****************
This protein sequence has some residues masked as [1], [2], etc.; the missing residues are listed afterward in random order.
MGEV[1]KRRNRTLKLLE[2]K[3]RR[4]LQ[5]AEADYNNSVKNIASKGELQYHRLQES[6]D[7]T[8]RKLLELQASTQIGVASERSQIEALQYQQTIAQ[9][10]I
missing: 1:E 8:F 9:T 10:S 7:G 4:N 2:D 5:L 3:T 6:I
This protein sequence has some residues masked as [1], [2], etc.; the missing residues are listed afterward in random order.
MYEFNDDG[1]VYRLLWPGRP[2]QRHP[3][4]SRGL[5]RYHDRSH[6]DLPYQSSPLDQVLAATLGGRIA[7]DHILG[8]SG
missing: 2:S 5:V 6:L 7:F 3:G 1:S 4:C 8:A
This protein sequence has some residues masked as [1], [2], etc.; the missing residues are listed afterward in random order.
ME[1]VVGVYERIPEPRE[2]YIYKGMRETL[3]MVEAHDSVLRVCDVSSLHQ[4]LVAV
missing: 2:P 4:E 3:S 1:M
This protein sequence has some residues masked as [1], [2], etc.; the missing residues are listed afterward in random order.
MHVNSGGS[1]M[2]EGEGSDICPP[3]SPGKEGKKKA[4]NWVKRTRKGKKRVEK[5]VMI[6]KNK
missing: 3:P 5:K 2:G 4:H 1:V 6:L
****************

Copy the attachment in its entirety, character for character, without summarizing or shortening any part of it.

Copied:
This protein sequence has some residues masked as [1], [2], etc.; the missing residues are listed afterward in random order.
MGEV[1]KRRNRTLKLLE[2]K[3]RR[4]LQ[5]AEADYNNSVKNIASKGELQYHRLQES[6]D[7]T[8]RKLLELQASTQIGVASERSQIEALQYQQTIAQ[9][10]I
missing: 1:E 8:F 9:T 10:S 7:G 4:N 2:D 5:L 3:T 6:I
This protein sequence has some residues masked as [1], [2], etc.; the missing residues are listed afterward in random order.
MYEFNDDG[1]VYRLLWPGRP[2]QRHP[3][4]SRGL[5]RYHDRSH[6]DLPYQSSPLDQVLAATLGGRIA[7]DHILG[8]SG
missing: 2:S 5:V 6:L 7:F 3:G 1:S 4:C 8:A
This protein sequence has some residues masked as [1], [2], etc.; the missing residues are listed afterward in random order.
ME[1]VVGVYERIPEPRE[2]YIYKGMRETL[3]MVEAHDSVLRVCDVSSLHQ[4]LVAV
missing: 2:P 4:E 3:S 1:M
This protein sequence has some residues masked as [1], [2], etc.; the missing residues are listed afterward in random order.
MHVNSGGS[1]M[2]EGEGSDICPP[3]SPGKEGKKKA[4]NWVKRTRKGKKRVEK[5]VMI[6]KNK
missing: 3:P 5:K 2:G 4:H 1:V 6:L